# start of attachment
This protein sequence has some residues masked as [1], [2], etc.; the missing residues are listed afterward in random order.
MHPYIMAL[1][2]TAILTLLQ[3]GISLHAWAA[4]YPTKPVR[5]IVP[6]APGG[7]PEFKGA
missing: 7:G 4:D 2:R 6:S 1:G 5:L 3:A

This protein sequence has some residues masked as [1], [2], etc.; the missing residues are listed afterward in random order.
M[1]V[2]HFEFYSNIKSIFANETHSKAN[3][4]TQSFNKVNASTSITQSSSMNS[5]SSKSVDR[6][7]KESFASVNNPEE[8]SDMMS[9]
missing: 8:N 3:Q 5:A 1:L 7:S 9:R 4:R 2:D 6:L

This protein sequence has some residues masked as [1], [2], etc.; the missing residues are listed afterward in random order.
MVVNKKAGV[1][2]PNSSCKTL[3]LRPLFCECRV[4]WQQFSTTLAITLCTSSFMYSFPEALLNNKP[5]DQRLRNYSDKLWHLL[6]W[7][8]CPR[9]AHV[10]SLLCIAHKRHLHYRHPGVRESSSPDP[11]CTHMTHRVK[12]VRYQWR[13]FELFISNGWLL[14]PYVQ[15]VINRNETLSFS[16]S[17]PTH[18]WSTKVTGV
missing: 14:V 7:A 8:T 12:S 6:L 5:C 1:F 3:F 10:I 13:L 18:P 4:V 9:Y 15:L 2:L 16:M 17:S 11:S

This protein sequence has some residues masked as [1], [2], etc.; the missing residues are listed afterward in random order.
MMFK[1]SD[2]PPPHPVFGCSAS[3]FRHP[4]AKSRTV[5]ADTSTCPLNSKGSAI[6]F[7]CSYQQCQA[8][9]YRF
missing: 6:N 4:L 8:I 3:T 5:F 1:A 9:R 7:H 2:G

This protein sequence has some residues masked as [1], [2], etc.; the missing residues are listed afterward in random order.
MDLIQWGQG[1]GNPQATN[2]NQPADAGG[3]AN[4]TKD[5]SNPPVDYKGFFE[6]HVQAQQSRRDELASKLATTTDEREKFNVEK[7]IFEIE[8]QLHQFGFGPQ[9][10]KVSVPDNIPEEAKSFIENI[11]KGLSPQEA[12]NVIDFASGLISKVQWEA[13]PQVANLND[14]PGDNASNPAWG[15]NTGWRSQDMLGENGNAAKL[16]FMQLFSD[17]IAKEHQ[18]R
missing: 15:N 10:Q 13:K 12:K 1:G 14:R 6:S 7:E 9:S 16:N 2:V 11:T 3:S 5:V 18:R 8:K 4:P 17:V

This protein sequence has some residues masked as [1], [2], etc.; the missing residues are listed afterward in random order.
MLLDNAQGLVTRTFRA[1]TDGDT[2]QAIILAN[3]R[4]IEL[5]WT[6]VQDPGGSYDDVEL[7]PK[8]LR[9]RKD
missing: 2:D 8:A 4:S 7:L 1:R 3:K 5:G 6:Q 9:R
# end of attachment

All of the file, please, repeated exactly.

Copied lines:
This protein sequence has some residues masked as [1], [2], etc.; the missing residues are listed afterward in random order.
MHPYIMAL[1][2]TAILTLLQ[3]GISLHAWAA[4]YPTKPVR[5]IVP[6]APGG[7]PEFKGA
missing: 7:G 4:D 2:R 6:S 1:G 5:L 3:A

This protein sequence has some residues masked as [1], [2], etc.; the missing residues are listed afterward in random order.
M[1]V[2]HFEFYSNIKSIFANETHSKAN[3][4]TQSFNKVNASTSITQSSSMNS[5]SSKSVDR[6][7]KESFASVNNPEE[8]SDMMS[9]
missing: 8:N 3:Q 5:A 1:L 7:S 9:R 4:R 2:D 6:L

This protein sequence has some residues masked as [1], [2], etc.; the missing residues are listed afterward in random order.
MVVNKKAGV[1][2]PNSSCKTL[3]LRPLFCECRV[4]WQQFSTTLAITLCTSSFMYSFPEALLNNKP[5]DQRLRNYSDKLWHLL[6]W[7][8]CPR[9]AHV[10]SLLCIAHKRHLHYRHPGVRESSSPDP[11]CTHMTHRVK[12]VRYQWR[13]FELFISNGWLL[14]PYVQ[15]VINRNETLSFS[16]S[17]PTH[18]WSTKVTGV
missing: 14:V 7:A 8:T 12:S 6:L 5:C 1:F 3:F 10:I 13:L 18:P 4:V 9:Y 15:L 2:L 16:M 17:S 11:S

This protein sequence has some residues masked as [1], [2], etc.; the missing residues are listed afterward in random order.
MMFK[1]SD[2]PPPHPVFGCSAS[3]FRHP[4]AKSRTV[5]ADTSTCPLNSKGSAI[6]F[7]CSYQQCQA[8][9]YRF
missing: 6:N 4:L 8:I 3:T 5:F 1:A 9:R 7:H 2:G

This protein sequence has some residues masked as [1], [2], etc.; the missing residues are listed afterward in random order.
MDLIQWGQG[1]GNPQATN[2]NQPADAGG[3]AN[4]TKD[5]SNPPVDYKGFFE[6]HVQAQQSRRDELASKLATTTDEREKFNVEK[7]IFEIE[8]QLHQFGFGPQ[9][10]KVSVPDNIPEEAKSFIENI[11]KGLSPQEA[12]NVIDFASGLISKVQWEA[13]PQVANLND[14]PGDNASNPAWG[15]NTGWRSQDMLGENGNAAKL[16]FMQLFSD[17]IAKEHQ[18]R
missing: 15:N 10:Q 13:K 12:K 1:G 14:R 6:S 7:E 9:S 16:N 2:V 11:T 3:S 5:V 18:R 8:K 4:P 17:V

This protein sequence has some residues masked as [1], [2], etc.; the missing residues are listed afterward in random order.
MLLDNAQGLVTRTFRA[1]TDGDT[2]QAIILAN[3]R[4]IEL[5]WT[6]VQDPGGSYDDVEL[7]PK[8]LR[9]RKD
missing: 2:D 8:A 4:S 7:L 1:R 3:K 5:G 6:Q 9:R